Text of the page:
Qualified medical assistants can help primary care practices become more efficient, reduce patient wait times and streamline patient processing, which ultimately increase patient satisfaction.
Qualified medical assistants can help primary care practices become more efficient, reduce patient wait times and streamline patient processing, which ultimately increase patient satisfaction. They can perform a vast array of clinical, administrative and general duties, ranging from diagnostic tests and laboratory services, maintaining electronic health records, explaining treatment procedures and providing health coaching to scheduling appointments and monitoring reimbursements.
But to perform these duties competently, medical assistants need to be rigorously trained. The reality is many are not, even if they are credentialed. As the manager for staffing services for a county medical society, I work closely with primary care practices to help them meet their staffing needs, including hiring qualified medical assistants. I have seen firsthand the significant variation in medical assistant training and credentialing, and the resulting skills and knowledge. That means primary care practices need to be astute in their hiring of medical assistants, seeking those who are well-trained and highly qualified.
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While it is considered a “soft” skill, one of the most important qualifications to look for in a medical assistant is the ability to communicate clearly, effectively and consistently. This is increasingly crucial as patients often see the medical assistant more often than the physician, and may not understand the difference between the medical assistant and other clinical staff.
Other soft-but vitally important-skills include the following:
All of these skills require rigorous training. Because assessing these skills can be challenging, primary care practices should look closely at a candidate’s training and understand the difference between medical assistant credentials. Start by asking for a copy of the candidate’s transcript, then inquire about how the education and training they received can be applied to specific tasks. Find out the depth of their training in competency areas important to your patient care goals.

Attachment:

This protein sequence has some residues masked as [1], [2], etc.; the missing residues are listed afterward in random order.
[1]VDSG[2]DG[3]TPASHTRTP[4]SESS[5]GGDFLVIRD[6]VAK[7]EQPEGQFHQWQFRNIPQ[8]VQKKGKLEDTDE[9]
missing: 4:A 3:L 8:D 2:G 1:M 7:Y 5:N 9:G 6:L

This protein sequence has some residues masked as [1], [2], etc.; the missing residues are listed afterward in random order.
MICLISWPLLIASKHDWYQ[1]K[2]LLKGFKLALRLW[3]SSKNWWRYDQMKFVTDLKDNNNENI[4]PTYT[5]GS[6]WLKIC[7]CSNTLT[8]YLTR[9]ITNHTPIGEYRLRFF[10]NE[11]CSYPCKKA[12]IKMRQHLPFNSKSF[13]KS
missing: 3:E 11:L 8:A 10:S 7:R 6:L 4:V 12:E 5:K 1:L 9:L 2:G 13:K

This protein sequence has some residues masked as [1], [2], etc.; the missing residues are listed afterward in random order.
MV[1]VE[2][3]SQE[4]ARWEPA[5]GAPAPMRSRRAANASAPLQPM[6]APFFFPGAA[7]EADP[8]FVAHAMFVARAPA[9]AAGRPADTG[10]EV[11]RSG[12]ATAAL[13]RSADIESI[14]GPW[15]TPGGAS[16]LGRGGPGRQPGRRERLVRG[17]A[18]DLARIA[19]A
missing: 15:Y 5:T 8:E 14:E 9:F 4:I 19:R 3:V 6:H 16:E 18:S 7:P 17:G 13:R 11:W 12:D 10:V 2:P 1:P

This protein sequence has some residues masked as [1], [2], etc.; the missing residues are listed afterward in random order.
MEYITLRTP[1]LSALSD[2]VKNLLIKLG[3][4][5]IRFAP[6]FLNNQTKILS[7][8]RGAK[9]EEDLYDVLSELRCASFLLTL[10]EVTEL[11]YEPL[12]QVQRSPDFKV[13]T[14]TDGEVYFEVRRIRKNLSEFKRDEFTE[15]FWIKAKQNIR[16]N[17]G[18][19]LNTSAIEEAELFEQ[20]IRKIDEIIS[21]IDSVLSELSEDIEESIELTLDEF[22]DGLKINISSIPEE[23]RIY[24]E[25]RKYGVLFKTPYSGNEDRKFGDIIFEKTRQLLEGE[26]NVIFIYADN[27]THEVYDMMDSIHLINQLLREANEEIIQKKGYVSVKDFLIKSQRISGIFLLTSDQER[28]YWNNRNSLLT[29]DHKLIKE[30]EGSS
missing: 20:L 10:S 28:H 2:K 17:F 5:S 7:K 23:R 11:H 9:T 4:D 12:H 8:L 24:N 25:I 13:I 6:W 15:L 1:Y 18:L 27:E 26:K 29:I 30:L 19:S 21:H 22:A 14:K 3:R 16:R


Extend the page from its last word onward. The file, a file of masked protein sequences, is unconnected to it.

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Next, ask if the candidate has completed an externship, which should include a minimum of 160 hours in an outpatient setting. (Some programs don’t even require hands-on training and can be completed entirely online.) Request a copy of the externship evaluation, which will reveal if the candidate is well-prepared.
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Ask for specifics about the candidate’s training. I have found that the most impressive candidates are likely to have undergone a rigorous process that includes graduation from a college-level training program of at least one academic year and accredited by either the Commission on Accreditation of Allied Health Education Programs (CAAHEP) or the Accrediting Bureau of Health Education Schools (ABHES).
Further, an ideal candidate will have passed a rigorous, secure exam that meets physician-quality standards (for example, one that uses the National Board of Medical Examiners for test development and administration). The credentialing body should be accredited under an independent, highly regarded standard, such as the International Organization for Standardization (ISO) Standard 17024, which ensures quality, efficiency and safety.
The Certified Medical Assistant American Association of Medical Assistants credential (CMA (AAMA)), is the only credential that meets all of these standards. While all of these differentiators of a quality credentialing process are key, the security of the exam in particular often is underappreciated. If an exam is not secure, there is no guarantee the candidate took the exam or took it without the help of outside resources.
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The CMA (AAMA) exam is a high-security, computer-based exam delivered through the same network used for the United States Medical Licensing Exam and other high-stakes healthcare exams.
A plus is that medical assistants who come to a job with more rigorous training may complete orientation more quickly, which can lead to lower training costs.